When closing down an office, operation or programme, all assets should be allocated a disposal option in an asset disposal plan that forms part of an overall exit plan of action.

The selection of options through the asset disposal plan is the responsibility of the budget holder (programme manager or country manager), implementation of the disposal plan is delegated to Logistics.

In order of preference, assets that need to be disposed of should be:

  1. Donated to the HNS
  2. Donated to another RC Movement partner
  3. Donated to a partner
  4. Donated to another humanitarian organisation
  5. Sold
  6. Destroyed

Separate to these options, the option to export the asset back to the UK for further use should always be considered, based on the type of item, value and relevance in the local context. Consult the Logistics Coordinators to enquire about the relevance of returning an asset to the UK.

The budget holder must select the best option from the above list when creating the asset disposal plan.

The asset manager is responsible for managing the asset disposal process following the RACI matrix in the Donating an asset to other organisations section of Asset donations. However, accountability for the process lies with the budget holder who must initiate the process, make the relevant decisions about each asset’s disposal and ensure all steps are followed properly through to sign-off of the disposal plan.

Designing the disposal plan:


Task:

  • Confirm and compile list of assets and high-value stock as part of the exit plan of action (refer to the updated asset register).

Method:

  • Physical check.
  • Use the list to update status as the disposal process progresses.
  • Propose list to UKO for validation.
  • The list must include damaged items and those that have already been pledged (which should be marked as such).
  • The list must indicate purchase value, current depreciated value and donor codes.

Task:

  • Consider donor/government requirements.

Method:

  • Obtain guidance from donor and local government on asset disposal.

Task:

  • Consider return, transfer or disposal options.

Method:

Committee at UKO to be constituted (can include members from logistics, finance, IT and programme team and donor representation) to agree disposal route:

  • export to return to UK
  • transfer to other programme locally (British Red Cross, HNS, consortium)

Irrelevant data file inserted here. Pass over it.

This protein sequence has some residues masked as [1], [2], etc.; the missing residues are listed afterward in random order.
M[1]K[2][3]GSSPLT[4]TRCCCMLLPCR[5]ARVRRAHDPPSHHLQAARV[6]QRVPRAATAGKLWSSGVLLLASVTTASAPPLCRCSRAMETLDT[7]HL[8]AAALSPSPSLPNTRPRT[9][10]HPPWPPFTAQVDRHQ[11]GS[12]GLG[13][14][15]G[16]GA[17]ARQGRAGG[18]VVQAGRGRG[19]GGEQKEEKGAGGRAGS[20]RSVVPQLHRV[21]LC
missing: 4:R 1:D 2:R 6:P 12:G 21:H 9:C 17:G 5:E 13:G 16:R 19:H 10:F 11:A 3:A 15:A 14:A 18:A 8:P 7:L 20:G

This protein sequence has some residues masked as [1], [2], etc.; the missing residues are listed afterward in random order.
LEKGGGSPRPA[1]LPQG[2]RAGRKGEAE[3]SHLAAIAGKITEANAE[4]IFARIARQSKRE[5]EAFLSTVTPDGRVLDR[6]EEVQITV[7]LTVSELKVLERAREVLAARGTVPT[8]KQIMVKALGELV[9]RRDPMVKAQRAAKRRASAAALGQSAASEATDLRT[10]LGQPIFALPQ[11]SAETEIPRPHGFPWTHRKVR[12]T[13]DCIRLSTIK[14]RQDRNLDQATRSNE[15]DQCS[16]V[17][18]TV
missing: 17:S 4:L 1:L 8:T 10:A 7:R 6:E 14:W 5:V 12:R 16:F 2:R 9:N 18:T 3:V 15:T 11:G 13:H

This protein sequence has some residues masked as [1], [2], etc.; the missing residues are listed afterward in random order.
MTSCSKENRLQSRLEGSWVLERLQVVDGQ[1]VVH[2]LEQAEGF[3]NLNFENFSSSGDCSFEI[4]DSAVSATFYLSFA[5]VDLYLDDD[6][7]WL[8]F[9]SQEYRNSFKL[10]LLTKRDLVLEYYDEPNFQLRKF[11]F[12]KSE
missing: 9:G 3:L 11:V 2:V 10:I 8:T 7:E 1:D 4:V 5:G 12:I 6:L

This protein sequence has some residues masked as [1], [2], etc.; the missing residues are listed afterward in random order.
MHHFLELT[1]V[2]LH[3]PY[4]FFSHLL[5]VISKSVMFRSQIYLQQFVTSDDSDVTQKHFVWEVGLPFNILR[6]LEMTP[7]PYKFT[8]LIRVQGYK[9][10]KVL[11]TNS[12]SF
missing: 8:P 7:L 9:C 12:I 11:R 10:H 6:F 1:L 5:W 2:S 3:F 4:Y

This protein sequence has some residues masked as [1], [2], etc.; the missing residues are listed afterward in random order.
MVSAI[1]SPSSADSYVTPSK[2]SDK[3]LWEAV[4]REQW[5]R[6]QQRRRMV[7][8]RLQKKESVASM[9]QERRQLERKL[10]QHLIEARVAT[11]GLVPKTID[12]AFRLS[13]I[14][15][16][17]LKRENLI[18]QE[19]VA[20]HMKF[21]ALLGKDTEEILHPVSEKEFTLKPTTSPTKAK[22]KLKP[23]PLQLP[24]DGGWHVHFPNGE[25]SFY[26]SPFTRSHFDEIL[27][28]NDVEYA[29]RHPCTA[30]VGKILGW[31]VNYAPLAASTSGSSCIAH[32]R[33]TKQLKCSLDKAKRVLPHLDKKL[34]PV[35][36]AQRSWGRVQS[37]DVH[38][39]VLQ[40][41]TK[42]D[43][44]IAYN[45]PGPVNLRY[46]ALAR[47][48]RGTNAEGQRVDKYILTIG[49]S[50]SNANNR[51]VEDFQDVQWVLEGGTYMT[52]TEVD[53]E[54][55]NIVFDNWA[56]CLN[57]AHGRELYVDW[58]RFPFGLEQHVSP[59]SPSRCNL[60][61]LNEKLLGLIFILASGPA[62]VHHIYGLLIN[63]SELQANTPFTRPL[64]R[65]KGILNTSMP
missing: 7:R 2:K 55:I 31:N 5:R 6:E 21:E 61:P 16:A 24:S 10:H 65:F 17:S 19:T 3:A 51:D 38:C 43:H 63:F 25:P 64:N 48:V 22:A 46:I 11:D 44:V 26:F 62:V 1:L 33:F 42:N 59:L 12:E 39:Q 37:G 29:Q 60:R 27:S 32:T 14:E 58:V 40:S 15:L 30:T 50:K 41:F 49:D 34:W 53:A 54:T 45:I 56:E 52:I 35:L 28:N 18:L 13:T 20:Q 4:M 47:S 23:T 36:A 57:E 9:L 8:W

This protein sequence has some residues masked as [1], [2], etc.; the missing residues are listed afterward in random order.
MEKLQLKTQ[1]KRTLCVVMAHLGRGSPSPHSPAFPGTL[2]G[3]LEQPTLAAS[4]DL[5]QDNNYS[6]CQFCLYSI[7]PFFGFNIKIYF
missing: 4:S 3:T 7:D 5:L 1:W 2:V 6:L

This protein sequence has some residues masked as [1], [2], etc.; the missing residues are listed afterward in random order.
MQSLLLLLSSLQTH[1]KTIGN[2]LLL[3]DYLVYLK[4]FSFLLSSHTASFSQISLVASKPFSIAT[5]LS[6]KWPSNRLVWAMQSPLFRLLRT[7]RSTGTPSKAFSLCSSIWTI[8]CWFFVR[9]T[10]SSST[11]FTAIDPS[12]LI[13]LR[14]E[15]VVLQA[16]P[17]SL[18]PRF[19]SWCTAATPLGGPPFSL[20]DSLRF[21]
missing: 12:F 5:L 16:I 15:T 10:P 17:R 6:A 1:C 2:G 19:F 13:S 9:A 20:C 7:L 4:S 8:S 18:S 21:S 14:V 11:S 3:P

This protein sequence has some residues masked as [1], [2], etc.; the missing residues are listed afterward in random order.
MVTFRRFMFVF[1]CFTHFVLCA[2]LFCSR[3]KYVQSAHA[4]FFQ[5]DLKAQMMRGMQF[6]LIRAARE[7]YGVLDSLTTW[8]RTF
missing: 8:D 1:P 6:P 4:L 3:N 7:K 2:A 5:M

• donation
  • sale
  • destruction
  • committee to consider donor requirements, Value for money, repair options and costs, on-going maintenance/running costs (potentially impacting the HNS adversely) and cost of repatriation (including carbon footprint analysis).

Implementing the disposal plan:


Task:

  • Donation to HNS, PNS, IFRC or other NGO. Note: donation to staff is strictly prohibited.

Method:

  • Communicate the asset list to organisations to see if anything within the list is needed for their programme.
  • British Red Cross need to ensure that assets will be used and should consider what other PNS will do to reduce the risk of overwhelming the HNS with assets.
  • Confirm with local legal advisor that there is no problem transferring assets under the IFRC Integration Agreement.
  • Donation certificate will be required.

Task:

  • Sale.

Method:

  • Bill of sale must be raised, signed by each party.
  • Depending on quantity of items to be sold, consider contracting a company to manage the sale.
  • Tax implications of sale must be carefully researched.
  • Proceeds of the sale must adhere to donor requirements.

Task:

  • Destruction.

Method:

  • Consider local environmental law and associated costs and requirements (especially for dangerous goods and fluids).
  • Consider contracting recycling companies and associated costs and donor requirements.

Task:

  • Export back to UK.

Method:

  • Costs must be investigated and approved by UKO committee.

Reporting losses: all lost or stolen assets should be recorded on the frauds and losses register as they occur. British Red Cross requires all asset losses to be reported through Datix incident management system.

Damaged assets must be identified as such – logistics must be consulted on repair options and arrange for agreed repairs.

The overall exit plan of action, and the asset disposal plan in particular, must be signed off according to the total value (that is, the purchase value, not the depreciated value) of the portfolio of items/assets being disposed of following the thresholds listed below and signed off in the MPB if there is one.


Donation amountApproved by
Up to £50,000Budget holder (e.g. Programme/Country Manager) + Finance
Up to £100,000Head of department/head of region (LogCo consulted)
Up to £1,000,000Programmes & Partnership Director international
Up to £5,000,000Executive Director International
Above £5,000,000CEO and CFO (ELT informed)

Note: regardless of the total value of the asset disposal plan, it is critical that the budget holder (programme manager or country manager) is informed at all stages of development of the plan.